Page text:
Evangelical confessions: an ideological struggle over evangelical political identity Public Deposited

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  • March 21, 2019
  • King, Amy Laine
    • Affiliation: College of Arts and Sciences, Department of Communication
  • For the last several years, conservative evangelicals have been aligned with a conservative political agenda. Advancing an alternative view, progressive evangelical voices have consistently objected to this partisan expression of evangelical faith, a position that is finally resonating with a significant portion of evangelicals. Evangelical political identity is currently experiencing an ideological struggle as conservatives and progressives argue over rhetorical approach, public policy, and political priorities. This dissertation will critique selected rhetorical texts of conservatives and progressives, situated within the history of evangelical political participation in the United States. The genre of prophetic rhetoric, Kenneth Burke's notion of mortification, and Maurice Charland's conception of constitutive rhetoric will be used to interpret the rhetorical styles represented by conservative and progressive evangelicals. I will specifically consider the dialectics of climate change, gay marriage, and compassion to illustrate that although both formations of evangelicalism appropriate elements of the prophetic tradition, progressives do so more consistently. Moreover, by engaging in culture war rhetoric, conservatives contradict their prophetic consciousness. Ultimately, I will argue that the radical reform advanced by progressives is inspiring a transformation of evangelical political identity as they seek to rearticulate evangelical discourse and therefore constitute a transformed evangelical subject.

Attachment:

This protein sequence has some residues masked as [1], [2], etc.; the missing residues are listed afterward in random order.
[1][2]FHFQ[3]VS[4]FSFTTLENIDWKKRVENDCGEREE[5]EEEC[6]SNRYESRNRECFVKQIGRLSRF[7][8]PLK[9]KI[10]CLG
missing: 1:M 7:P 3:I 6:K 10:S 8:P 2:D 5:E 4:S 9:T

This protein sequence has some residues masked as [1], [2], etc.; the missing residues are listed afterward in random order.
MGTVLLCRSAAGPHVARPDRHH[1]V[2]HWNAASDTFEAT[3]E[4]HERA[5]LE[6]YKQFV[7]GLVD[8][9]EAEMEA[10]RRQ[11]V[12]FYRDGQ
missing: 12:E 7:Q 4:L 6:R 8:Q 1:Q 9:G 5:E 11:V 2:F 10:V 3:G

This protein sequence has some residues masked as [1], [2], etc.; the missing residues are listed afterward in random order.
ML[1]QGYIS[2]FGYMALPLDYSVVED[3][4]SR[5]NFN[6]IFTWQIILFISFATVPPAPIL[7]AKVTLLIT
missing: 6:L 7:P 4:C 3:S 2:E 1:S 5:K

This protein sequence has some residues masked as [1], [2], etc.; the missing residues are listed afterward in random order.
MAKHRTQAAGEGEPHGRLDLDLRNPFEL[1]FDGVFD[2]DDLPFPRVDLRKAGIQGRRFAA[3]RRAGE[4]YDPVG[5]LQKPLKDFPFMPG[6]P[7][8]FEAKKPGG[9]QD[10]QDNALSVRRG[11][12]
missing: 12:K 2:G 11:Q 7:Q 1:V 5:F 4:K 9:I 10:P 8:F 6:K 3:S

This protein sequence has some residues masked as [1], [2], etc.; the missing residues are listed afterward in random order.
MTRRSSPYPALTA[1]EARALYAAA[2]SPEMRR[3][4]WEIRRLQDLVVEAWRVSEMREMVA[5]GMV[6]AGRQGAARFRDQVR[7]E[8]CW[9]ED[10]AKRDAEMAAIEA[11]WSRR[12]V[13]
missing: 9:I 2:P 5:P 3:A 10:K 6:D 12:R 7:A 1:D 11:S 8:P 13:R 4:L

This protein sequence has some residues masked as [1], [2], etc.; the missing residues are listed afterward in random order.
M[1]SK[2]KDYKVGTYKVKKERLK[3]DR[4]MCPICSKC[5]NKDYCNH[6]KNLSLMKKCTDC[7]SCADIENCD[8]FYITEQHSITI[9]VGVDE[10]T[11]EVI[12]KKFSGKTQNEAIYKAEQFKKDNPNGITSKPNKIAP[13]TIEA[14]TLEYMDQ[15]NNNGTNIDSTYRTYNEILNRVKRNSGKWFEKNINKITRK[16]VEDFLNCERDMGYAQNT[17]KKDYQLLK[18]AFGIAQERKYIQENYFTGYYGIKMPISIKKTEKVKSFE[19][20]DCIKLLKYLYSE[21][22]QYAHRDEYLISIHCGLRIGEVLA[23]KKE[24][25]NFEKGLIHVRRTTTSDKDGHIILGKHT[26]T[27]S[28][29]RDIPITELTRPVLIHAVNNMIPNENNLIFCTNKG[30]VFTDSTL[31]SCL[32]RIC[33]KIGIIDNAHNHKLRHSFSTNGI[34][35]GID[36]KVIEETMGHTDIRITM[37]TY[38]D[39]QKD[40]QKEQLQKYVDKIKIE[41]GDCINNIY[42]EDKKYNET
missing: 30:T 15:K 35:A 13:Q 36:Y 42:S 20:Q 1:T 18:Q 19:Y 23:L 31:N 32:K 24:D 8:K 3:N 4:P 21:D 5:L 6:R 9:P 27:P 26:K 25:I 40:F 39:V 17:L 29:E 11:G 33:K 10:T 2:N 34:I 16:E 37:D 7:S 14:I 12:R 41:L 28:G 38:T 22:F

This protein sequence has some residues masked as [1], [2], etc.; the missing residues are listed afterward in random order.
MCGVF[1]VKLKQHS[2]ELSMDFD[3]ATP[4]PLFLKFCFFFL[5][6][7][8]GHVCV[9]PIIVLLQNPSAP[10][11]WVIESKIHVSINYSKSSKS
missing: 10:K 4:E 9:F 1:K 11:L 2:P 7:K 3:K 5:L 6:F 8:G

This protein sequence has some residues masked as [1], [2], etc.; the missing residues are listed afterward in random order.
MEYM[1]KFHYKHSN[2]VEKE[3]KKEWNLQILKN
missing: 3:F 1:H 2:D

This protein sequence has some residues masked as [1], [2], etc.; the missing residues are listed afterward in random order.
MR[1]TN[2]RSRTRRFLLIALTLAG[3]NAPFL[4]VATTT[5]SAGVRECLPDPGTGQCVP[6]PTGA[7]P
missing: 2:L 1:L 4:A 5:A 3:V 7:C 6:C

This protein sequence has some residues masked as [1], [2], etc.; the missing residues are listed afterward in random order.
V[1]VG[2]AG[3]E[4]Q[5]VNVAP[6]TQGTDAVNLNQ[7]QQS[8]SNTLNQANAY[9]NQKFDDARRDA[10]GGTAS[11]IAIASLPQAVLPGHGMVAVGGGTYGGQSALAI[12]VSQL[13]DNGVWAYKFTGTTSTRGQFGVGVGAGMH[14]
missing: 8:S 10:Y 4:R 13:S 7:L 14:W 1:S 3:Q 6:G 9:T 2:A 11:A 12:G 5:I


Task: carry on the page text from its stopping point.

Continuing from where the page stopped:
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  • Balthrop, V. William
  • Open access

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